Joshua, he united the forty-five kings of Persia and Media, and
they were joined by the renowned hero Japheth. The allied kings in
a letter informed Joshua of their design against him as follow:
"The noble, distinguished council of the kings of Persia and Media
to Joshua, peace! Thou wolf of the desert, we well know what thou
didst to our kinsmen. Thou didst destroy our palaces; without pity
thou didst slay young and old; our fathers thou didst mow down
with the sword; and their cities thou didst turn into desert. Know,
then, that in the space of thirty days, we shall come to thee, we, the
forty-five kings, each having sixty thousand warriors under him,
all them armed with bows and arrows, girt about with swords, all
of us skilled in the ways of war, and with us the hero Japheth.
Prepare now for the combat, and say not afterward that we took
thee at unawares."

The messenger bearing the letter arrived on the day before the
Feast of Weeks. Although Joshua was greatly wrought up by the
contents of the letter, he kept his counsel until after the feast, in
order not to disturb the rejoicing of the people. Then, at the
conclusion of the feast, he told the people of the message that had
reached him, so terrifying that even he, the veteran warrior,
trembled at the heralded approach of the enemy. Nevertheless
Joshua determined to accept the challenge. From the first words
his reply was framed to show the heathen how little their fear
possessed him whose trust was set in God. The introduction to his
epistle reads as follows: "In the Name of the Lord, the God of
Israel, who saps the strength of the iniquitous warrior, and slays
the rebellious sinner. He breaks up the assemblies of marauding
transgressors, and He gathers together in council the pious and the
just scattered abroad, He the God of all gods, the Lord of all lords,
the God of Abraham, Isaac, and Jacob. God is the Lord of war!
From me, Joshua, the servant of God, and from the holy and
chosen congregation to the impious nations, who pay worship to
images, and prostrate themselves before idols: No peace unto you,
saith my God! Know that ye acted foolishly to awaken the
slumbering lion, to rouse up the lion's whelp, to excite his wrath. I
am ready to pay you your recompense. Be ye prepared to meet me,
for within a week I shall be with you to slay your warriors to a

Joshua goes on to recite all the wonders God had done for Israel,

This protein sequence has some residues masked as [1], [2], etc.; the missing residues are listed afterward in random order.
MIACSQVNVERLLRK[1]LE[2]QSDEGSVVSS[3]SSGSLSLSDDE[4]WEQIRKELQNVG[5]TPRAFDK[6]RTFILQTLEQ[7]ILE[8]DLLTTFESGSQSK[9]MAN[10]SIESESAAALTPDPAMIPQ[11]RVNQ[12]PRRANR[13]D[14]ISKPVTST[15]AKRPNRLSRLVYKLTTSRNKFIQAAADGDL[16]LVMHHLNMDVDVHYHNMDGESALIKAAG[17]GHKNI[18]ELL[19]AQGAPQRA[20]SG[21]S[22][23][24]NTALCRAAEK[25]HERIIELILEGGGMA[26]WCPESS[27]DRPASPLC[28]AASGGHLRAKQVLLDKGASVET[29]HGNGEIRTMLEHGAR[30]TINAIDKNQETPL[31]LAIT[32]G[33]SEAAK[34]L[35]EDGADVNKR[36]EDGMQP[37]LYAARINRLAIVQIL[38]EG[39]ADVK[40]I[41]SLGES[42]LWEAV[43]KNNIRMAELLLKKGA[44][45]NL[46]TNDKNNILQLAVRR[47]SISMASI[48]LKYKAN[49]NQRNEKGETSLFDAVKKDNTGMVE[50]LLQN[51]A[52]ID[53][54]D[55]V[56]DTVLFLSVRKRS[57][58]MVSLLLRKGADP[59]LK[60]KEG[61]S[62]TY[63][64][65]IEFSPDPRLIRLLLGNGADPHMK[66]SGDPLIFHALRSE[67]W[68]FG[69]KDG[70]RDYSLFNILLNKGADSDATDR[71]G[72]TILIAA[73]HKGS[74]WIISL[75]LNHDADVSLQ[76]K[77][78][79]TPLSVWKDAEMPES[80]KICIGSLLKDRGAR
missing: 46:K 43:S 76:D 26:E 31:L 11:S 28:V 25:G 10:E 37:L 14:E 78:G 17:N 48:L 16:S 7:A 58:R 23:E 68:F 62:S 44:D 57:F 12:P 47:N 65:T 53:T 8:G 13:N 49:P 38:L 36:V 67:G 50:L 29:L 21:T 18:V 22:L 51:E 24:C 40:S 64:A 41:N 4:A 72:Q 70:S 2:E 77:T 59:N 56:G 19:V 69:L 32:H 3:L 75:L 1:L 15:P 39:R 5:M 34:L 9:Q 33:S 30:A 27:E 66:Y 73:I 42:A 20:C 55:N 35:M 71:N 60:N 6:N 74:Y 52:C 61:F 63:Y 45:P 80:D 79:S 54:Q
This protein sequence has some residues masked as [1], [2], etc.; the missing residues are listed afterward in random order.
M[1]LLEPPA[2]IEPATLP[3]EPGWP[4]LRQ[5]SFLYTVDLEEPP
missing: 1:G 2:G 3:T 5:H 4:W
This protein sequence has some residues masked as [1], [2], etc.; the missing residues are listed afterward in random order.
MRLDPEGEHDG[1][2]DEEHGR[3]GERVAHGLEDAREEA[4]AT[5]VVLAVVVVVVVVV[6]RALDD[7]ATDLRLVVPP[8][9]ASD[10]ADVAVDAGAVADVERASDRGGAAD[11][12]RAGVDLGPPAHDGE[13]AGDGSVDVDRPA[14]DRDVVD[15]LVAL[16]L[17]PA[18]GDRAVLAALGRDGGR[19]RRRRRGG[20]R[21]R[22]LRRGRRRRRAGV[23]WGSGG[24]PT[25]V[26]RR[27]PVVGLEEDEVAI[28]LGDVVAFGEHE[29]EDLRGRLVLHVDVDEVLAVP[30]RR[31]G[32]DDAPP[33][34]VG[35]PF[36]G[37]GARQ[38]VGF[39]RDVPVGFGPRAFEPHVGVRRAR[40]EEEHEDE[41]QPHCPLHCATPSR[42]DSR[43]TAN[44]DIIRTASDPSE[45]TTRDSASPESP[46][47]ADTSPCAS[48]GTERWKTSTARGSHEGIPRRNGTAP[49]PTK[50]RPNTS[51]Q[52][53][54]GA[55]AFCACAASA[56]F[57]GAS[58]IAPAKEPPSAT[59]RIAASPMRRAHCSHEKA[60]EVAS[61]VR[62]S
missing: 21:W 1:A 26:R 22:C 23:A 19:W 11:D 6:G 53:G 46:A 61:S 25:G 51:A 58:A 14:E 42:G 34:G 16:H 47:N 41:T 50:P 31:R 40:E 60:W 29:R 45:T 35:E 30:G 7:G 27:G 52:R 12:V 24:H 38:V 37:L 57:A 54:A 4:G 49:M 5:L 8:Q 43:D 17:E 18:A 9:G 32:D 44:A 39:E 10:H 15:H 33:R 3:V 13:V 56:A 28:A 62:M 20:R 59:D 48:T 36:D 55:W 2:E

who need fear no power on earth; and he ends his missive with the
words: "If the hero Japheth is with you, we have in the midst of us
the Hero of heroes, the Highest above all the high."

The heathen were not a little alarmed at the tone of Joshua's letter.
Their terror grew when the messenger told of the exemplary
discipline maintained in the Isrealitish army, of the gigantic stature
of Joshua, who stood five ells high, of his royal apparel, of his
crown graven with the Name of God. At the end of seven days
Joshua appeared with twelve thousand troops. When the mother of
King Shobach, who was a powerful witch, espied the host, she
exercised her magic art, and enclosed the Isrealitish army in seven
walls. Joshua thereupon sent forth a carrier pigeon to communicate
his plight to Nabiah, the king of the trans-Jordanic tribes. He urged
him to hasten to his help and bring the priest Phinehas and the
sacred trumpets with him. Nabiah did not tarry. Before the relief
detachment arrived, his mother reported to Shobach that she
beheld a star arise out of the East against which her machinations
were vain. Shobach threw his mother from the wall, and he
himself was soon afterward killed by Nabiah. Meantime Phinehas
arrived, and, at the sound of his trumpets, the wall toppled down.
A pitched battle ensued, and the heathen were annihilated. (45)


At the end of seven years of warfare, (46) Joshua could at last
venture to parcel out the conquered land among the tribes. This
was the way he did it. The high priest Eleazar, attended by Joshua
and all the people, and arrayed in the Urim and Thummim, stood
before two urns. One of the urns contained the names of the tribes,
the other the names of the districts into which the land was
divided. The holy spirit caused him to exclaims "Zebulon." When
he put his hand into the first urn, lo, he drew forth the word
Zebulon, and from the other came the word Accho, meaning the
district of Accho. Thus it happened with each tribe in succession.
(47) In order that the boundaries might remain fixed, Joshua had
had the Hazubah (48) planted between the districts. The rootstock
of this plant once established in a spot, it can be extirpated only
with the greatest difficulty. The plough may draw deep furrows
over it, yet it puts forth new shoots, and grows up again amid the
grain, still marking the old division lines. (49)

In connection with the allotment of the land Joshua issued ten
ordinances intended, in a measure, to restrict the rights in private